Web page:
Unfortunately, in recent decades the purposeful family has been under assault from individualism, hedonism, and the excessive emphasis on career advancement by both sexes. Among its enemies is the pro-life movement, whose values are essentially pre- capitalist. "Just as older patterns of economic traditionalism and fatalism persist within advanced industrial societies, fatalistic conceptions of family life remain as well..." It is therefore no surprise that among the most vigorous opponents of abortion are lower middle and working class Protestant Evangelicals, who "stress redemption through divine grace rather than through a lifetime of purposeful activity." Muller, noting the decline in abortion rates among young women in recent years, credits the right-to-life movement. The result of their efforts has been to increase the number of out-of-wedlock births, he says. He therefore castigates the right-to-life movement with inhibiting the inculcation of middle class family values among the poor, particularly with regard to their opposition to welfare reform measures that would stop subsidizing illegitimate births.

Some factual points in his argument might give one pause. For instance, it is news to me that Protestant Evangelicals, either in this country or Latin America, are not entrepreneurial. It is also not entirely true that declining fertility is a law of nature (or capitalism). Fertility rates rose throughout the West, starting the late 1930s, and in the U.S. did not go into conspicuous decline again for almost 30 years. There are economic explanations for this, but the reality is fundamentally mysterious. For that matter, one may question whether the post-babyboom small families have been particularly "purposeful." Certainly they have been more divorce-prone than their predecessors, and the children they have produced do not measure up particularly well in terms of scholastic performance or social adjustment. Quite aside from the question of whether Muller's theory of social demography actually holds water, however, is his misunderstanding of the essence of the traditional family.

The distinction he makes between the "fatalistic" traditional and the "purposeful" capitalist family is, of course, nonsense. People have planned their families from time immemorial, quite without the aid of modern pharmaceuticals. Demographic studies of Puritan New Englanders, for instance, show that they obviously spaced their children. They planned on large families, of course, because infant mortality was high and resources abundant. The secular trend toward declining fertility began in the middle 18th century, in Catholic France. The institution of the family in itself implies a fair amount of forethought, of care for the future. Certainly the traditional family is in no way related to the improvident reproductive habits of today's underclass.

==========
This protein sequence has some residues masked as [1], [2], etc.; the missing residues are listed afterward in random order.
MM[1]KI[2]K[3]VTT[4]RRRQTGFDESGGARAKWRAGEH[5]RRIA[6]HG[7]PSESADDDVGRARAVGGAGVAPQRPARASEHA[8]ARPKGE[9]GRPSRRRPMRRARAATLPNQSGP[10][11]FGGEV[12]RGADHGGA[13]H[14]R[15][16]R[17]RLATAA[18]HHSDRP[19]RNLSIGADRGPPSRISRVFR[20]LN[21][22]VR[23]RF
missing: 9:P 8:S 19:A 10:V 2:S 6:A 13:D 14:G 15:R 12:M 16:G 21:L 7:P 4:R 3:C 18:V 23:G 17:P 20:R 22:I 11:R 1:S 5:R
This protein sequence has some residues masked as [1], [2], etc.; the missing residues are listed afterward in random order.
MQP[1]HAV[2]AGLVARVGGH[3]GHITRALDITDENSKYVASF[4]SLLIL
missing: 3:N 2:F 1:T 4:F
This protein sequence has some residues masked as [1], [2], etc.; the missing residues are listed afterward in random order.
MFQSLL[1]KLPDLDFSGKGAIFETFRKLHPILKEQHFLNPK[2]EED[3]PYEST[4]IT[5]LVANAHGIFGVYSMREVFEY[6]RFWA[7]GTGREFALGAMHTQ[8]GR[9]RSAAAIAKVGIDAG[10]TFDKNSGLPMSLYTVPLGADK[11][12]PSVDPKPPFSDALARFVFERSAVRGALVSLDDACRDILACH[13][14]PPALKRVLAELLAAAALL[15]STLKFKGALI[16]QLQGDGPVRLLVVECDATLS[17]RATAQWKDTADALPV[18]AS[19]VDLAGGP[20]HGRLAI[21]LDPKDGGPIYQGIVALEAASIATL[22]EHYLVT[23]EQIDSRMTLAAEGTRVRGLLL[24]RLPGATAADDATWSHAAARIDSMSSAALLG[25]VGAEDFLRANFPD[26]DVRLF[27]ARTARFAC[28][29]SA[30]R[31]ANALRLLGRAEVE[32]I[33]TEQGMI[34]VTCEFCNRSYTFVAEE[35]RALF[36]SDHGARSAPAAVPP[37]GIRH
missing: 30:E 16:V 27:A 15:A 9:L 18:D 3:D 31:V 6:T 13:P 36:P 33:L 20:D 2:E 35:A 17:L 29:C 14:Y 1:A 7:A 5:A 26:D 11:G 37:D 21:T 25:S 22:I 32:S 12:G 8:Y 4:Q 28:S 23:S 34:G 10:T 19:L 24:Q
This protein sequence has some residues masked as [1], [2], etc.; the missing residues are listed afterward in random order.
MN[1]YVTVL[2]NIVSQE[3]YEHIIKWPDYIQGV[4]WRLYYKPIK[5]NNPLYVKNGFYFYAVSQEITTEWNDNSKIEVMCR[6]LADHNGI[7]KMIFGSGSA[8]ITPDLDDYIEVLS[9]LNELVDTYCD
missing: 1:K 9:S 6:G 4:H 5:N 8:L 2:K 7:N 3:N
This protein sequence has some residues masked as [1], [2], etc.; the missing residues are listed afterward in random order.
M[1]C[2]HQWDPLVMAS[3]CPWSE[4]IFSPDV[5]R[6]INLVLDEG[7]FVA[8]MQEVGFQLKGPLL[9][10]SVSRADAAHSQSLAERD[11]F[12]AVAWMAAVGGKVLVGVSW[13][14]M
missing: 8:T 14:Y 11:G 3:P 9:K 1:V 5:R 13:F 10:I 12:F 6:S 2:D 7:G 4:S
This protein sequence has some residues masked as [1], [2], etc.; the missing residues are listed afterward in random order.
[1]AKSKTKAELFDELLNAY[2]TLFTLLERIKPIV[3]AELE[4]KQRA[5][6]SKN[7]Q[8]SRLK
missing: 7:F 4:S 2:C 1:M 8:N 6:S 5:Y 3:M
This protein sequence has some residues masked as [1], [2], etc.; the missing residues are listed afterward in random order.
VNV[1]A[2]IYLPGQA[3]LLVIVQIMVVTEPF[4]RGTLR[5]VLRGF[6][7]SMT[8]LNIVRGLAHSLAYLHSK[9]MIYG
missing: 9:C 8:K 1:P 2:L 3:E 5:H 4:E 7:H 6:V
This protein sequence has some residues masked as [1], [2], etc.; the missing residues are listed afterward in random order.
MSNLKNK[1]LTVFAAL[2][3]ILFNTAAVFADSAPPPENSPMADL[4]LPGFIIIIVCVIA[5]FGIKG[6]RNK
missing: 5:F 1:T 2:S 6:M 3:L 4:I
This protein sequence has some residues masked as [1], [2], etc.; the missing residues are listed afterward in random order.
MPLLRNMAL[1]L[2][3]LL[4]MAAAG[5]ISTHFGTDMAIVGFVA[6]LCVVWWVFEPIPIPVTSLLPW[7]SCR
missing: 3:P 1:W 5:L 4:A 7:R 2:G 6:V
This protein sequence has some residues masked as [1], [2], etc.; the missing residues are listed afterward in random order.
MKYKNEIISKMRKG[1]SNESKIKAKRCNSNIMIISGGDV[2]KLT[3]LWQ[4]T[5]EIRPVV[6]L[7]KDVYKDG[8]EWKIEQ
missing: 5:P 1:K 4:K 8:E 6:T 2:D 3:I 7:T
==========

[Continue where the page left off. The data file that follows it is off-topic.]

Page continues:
The real question here is not the social habits of the underclass, but of what it has become fashionable to call the "Overclass." This designation represents the latest version of the never-ending story entitled, "Whatever Happened to the Kids of the 1960s?" In reality, of course, the Kids of the 1960s became today's adults, not so different from other generations of Americans. However, there has always been enough peculiar about them that the temptation to weave them into demographic theories of history is irresistible. Michael Lind, an editor of The New Republic, has made a name for himself by propounding the theory that these baby-boomer professionals are slowly turning the U.S. into Brazil with snow, as they increasingly refuse to use or fund public services and fence themselves off from the growing numbers of marginally poor workers. One the other hand, David Frum, a fellow of the economically conservative Manhattan Institute, says that the Overclass is actually the world's first "mass elite." He says that all of the shrinkage in the middle class over the last 20 years can be attributed, not to people falling down from it into the underclass, but rising above it into the Overclass.